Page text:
Minnillo & Jenkins
Cincinnati 513-823-9148 [ Hyde Park, Eastgate, Fairfield, Covington ] email Us for answers Email

Cincinnati Bankruptcy Law Blog

Business debt lead to sports distributor's Chapter 11 filing

A sporting goods distributor that has several stores in Ohio -- some in Cincinnati -- has announced its recent filing for Chapter 11 bankruptcy. It announced that liquidation sales would immediately commence at all 68 its stores nationwide. This came after the company was unable to reach agreements related to business debt in out-of-court negotiations.

According to a spokesperson for MC Sports, it suffered similar hardships to those reported by others in the same industry, namely increased competition from the e-commerce industry, direct sales and more. The company is moving its focus away from only sports apparel, footwear and other sports gear. Fewer, larger stores will include outdoor sports categories such as fishing, hunting and more.

Understanding bankruptcy and your credit score

Many individuals and married couples in Ohio carry significant balances on their credit cards. Often, consumers try to manage overwhelming medical bills, credit card payments and other forms unsecured debts by making the minimum monthly payments. If you can keep up with these payments without falling further in debt, all may be well.

However, when minimum payments can no longer be serviced, there may be a strong temptation to tap into home equity or retirement accounts to get back on track. There are many reasons consumers continue to struggle with unmanageable debt. One common reason is the fear that seeking debt-relief assistance may adversely impact credit scores.

Chapter 7 bankruptcy: Will you lose your car?

Unfortunately, anyone can experience financial difficulties. When an Ohio resident faces financial challenges that seem overwhelming, he or she might consider bankruptcy. However, if that person needs a car to earn a living, there may be a fear of losing it in bankruptcy. While Chapter 7 bankruptcy liquidates most assets, there are steps that a consumer can take to maintain ownership of a car.

The options will depend on whether the filer still owes money on the vehicle. The state has a vehicle exemption amount, and if a paid-off car's value is below that amount, the bankruptcy court may allow the consumer to keep the vehicle. However, if the value exceeds the exemption amount, the court may order the surrender of the car. If there is an outstanding balance of the car loan, the owner's choices are to continue payments or to give it back to the loan provider and have no further liability.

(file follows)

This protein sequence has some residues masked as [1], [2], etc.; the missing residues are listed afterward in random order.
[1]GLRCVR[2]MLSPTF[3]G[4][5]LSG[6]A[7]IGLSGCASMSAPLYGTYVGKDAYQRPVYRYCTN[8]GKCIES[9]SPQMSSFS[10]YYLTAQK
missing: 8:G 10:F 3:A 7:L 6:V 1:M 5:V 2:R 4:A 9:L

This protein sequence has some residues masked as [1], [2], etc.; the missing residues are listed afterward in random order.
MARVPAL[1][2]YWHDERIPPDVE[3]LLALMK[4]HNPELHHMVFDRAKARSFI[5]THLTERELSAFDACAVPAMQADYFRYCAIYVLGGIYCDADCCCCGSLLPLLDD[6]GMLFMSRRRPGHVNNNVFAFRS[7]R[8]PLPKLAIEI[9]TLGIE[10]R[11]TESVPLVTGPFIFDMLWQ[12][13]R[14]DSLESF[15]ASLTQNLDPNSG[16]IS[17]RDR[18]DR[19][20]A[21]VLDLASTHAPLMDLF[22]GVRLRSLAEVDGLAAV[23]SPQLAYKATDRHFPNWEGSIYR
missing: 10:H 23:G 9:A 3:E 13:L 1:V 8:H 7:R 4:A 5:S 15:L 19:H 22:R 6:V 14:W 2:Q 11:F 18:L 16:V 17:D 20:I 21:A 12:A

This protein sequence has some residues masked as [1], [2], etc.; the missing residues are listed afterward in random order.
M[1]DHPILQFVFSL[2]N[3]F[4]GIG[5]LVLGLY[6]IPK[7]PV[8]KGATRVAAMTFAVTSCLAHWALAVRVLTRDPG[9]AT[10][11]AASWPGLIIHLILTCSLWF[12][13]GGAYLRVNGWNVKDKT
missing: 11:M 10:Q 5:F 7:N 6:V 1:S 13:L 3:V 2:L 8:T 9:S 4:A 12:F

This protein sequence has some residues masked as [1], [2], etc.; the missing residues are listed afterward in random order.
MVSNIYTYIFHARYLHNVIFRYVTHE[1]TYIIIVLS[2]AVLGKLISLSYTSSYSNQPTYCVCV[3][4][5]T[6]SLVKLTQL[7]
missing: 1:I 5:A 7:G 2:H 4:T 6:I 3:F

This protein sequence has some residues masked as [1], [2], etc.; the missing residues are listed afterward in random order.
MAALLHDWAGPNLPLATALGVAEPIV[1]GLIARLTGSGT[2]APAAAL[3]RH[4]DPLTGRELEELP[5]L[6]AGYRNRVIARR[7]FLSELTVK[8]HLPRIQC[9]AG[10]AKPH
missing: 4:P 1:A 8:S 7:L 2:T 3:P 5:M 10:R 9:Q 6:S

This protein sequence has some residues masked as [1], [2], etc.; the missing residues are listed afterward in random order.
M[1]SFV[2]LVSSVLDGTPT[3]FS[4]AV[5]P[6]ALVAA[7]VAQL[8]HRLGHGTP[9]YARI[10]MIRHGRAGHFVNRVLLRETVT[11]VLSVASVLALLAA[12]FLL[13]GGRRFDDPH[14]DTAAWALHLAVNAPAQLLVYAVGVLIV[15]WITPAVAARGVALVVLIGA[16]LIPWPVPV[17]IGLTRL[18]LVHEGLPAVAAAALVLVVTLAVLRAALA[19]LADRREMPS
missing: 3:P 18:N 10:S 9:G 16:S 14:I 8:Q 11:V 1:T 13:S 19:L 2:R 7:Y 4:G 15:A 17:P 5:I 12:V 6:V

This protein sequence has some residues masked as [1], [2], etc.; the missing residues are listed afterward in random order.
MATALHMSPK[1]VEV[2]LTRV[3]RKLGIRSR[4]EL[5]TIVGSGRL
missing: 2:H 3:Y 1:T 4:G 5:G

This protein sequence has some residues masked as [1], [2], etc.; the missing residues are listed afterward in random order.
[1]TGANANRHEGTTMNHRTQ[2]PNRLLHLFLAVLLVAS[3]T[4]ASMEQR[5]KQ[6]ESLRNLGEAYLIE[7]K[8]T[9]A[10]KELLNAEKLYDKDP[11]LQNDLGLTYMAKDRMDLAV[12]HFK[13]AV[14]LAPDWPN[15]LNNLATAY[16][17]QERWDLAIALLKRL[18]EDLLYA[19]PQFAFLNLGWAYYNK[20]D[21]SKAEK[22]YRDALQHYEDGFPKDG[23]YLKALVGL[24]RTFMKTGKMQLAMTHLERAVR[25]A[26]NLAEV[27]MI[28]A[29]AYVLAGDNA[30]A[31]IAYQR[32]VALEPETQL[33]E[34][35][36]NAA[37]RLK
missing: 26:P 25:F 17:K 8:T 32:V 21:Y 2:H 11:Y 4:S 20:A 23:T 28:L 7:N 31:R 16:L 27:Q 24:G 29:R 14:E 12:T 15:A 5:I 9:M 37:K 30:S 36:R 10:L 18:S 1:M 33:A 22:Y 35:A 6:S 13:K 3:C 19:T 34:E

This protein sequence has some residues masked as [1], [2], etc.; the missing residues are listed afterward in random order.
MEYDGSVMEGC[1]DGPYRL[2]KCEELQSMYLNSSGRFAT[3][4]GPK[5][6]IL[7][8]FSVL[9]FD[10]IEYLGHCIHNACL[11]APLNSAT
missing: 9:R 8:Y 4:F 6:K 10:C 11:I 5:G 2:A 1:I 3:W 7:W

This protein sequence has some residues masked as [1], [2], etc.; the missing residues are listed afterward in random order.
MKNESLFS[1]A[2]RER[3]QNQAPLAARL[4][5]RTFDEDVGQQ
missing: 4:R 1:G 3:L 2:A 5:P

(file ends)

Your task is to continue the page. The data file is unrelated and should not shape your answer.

Business debt: The duties of a Chapter 11 bankruptcy trustee

When small business owners in Ohio go through difficult times, they may be looking at options to relieve the pressure and get back on track. Business debt can be overwhelming, and the appropriate step might be to seek professional advice. A Chapter 11 bankruptcy filing may be a suitable solution, and the business may be saved under the supervision of a court-appointed trustee.

The U.S. Trustee's duties include the review of the requests for relief and tailoring the relief according to the circumstances. The requests may include professional services, emergency financing and payments to individual suppliers. The trustee must also establish committees to represent creditor groups such as unsecured creditors, equity security holders or bondholders and more. He or she will then organize and oversee the seven to 15 committee members -- typically accountants and attorneys representing creditors.

Bankruptcy or credit card debt forgiveness: What's better?

Ohio consumers with overwhelming credit card debt may have questions about the Credit Card Debt Forgiveness Act, particularly if they are unsure whether it will be a suitable remedy for their circumstances. Pursuing this as a debt relief option may be best for consumers who have debts outstanding on multiple credit cards, and want to get reduced monthly payments. It is also a method of avoiding bankruptcy but comes with adverse consequences.

Typically, the only time a credit card company will consider forgiving a portion of a cardholder's debt is when it suspects the client may file for bankruptcy if some of the debt is not forgiven. By forgiving a portion, the lender may get some of the money owed, while bankruptcy will usually discharge the entire amount, leaving the credit card company with nothing.  However, any forgiven debt over $600 will be taxable because the IRS will treat it as income.

Foreclosure can be halted even if auction date is looming